When to Try a More Aggressive Treatment for AS

If ankylosing spondylitis (AS) is still causing pain and other symptoms, you might consider switching to a biologic therapy or other DMARD.

Some people begin treatment for AS with a biologic therapy or DMARD. Others may need to switch to one of these treatments later.

Ankylosing spondylitis (AS) is a type of inflammatory arthritis.

Inflammatory arthritis refers to a group of diseases that cause inflammation and damage in joint tissues. This occurs as a result of abnormal immune system activity, and inflammatory arthritis is sometimes described as an autoimmune disease or immune-mediated disease. Other examples of inflammatory arthritis include rheumatoid arthritis, psoriatic arthritis, and gout.

With AS, this inflammation and damage predominantly occurs in the joints of the spinal column and/or the joints that connect the spinal column to the pelvis. However, people with AS can experience arthritis symptoms in other joints as well.

There is no cure for AS, but treatment can help control disease activity, put the disease into full or partial remission, and prevent complications—like permanent damage to the spine that affects movement and posture.

AS is a different experience for every person. Likewise, treatment will be a different experience, and some people will benefit from what is described as “aggressive treatment.” Here, we look at what that term means, and what you need to know when talking to your healthcare provider.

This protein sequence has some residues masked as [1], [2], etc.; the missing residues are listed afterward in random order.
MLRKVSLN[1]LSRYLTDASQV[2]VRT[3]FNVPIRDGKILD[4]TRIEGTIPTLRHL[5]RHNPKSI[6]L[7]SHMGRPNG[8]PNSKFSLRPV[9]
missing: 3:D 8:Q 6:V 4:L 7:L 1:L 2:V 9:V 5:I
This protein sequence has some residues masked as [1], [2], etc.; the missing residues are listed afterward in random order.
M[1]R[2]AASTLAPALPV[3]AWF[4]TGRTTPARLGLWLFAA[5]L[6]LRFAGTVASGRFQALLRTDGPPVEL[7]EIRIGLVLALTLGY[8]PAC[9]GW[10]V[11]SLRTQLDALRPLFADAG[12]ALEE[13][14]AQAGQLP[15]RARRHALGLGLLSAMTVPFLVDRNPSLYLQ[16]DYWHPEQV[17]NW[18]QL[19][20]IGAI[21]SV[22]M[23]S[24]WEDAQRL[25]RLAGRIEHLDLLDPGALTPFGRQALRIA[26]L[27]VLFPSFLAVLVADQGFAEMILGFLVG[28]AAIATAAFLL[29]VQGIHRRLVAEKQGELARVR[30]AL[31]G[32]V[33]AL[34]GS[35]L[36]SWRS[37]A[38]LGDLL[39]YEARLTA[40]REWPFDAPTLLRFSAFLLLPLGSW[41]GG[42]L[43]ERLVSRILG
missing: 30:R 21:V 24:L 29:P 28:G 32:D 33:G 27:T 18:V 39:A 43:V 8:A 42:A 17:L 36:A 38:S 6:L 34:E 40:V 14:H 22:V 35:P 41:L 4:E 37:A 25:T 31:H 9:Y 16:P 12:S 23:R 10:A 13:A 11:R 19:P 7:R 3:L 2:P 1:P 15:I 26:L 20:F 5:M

What does “aggressive treatment” mean?”

The key components of treating AS are exercise (typically under the guidance of a physical therapist) and medication.

The term “aggressive treatment” often refers to the choice of what medication to use, and when treating inflammatory arthritis, this usually means treatment with a biologic therapy or other disease-modifying antirheumatic drug (DMARD). These medications act on the immune system, disrupting the inflammatory pathways that are damaging the joints.

These medications can be effective at controlling inflammatory conditions like AS, but they also come with a greater risk of side effects. They can also be expensive, and they may not be safe for every person to take. Like many treatment decisions, a person with AS and their healthcare provider must balance the potential risks and benefits when deciding to use one of these medications.

Some people begin treatment for AS with a biologic therapy or DMARD. Others may need to switch to one of these treatments later.

When to try a more aggressive treatment?

The decision to switch to a new treatment is a decision that can only be made under the guidance of a healthcare provider. Some factors that should be considered:

  • The severity of symptoms, including pain and stiffness.
  • If there have been any changes in symptoms or any new symptoms.
  • The results of blood tests and imaging tests.
  • How AS is impacting your quality of life, including your ability to work.
  • Any other health conditions you have in addition to AS.
  • What medications you have used in the past.
  • Insurance coverage and out-of-pocket costs for medications.

If you are not already keeping a symptom journal, now is a great time to start. Use it to keep track of your symptoms—as well as when you exercise, when you take medications, your moods, and how you feel overall. This information can be very useful when making a treatment decision.

Every symptom is worth mentioning

Some people with AS also experience arthritis symptoms in other joints—like the hips, knees, ankles, and feet. They may also experience a wide variety of symptoms that can be related to having AS—hip pain, heel pain, shoulder pain, fatigue, sleep disturbances, swelling of the fingers and toes, and gastrointestinal symptoms.

Even symptoms that are different from your typical AS symptoms are important to discuss with your healthcare providers. Inflammatory diseases like AS can affect many areas of the body, and new symptoms can indicate the need for a different approach to treatment.

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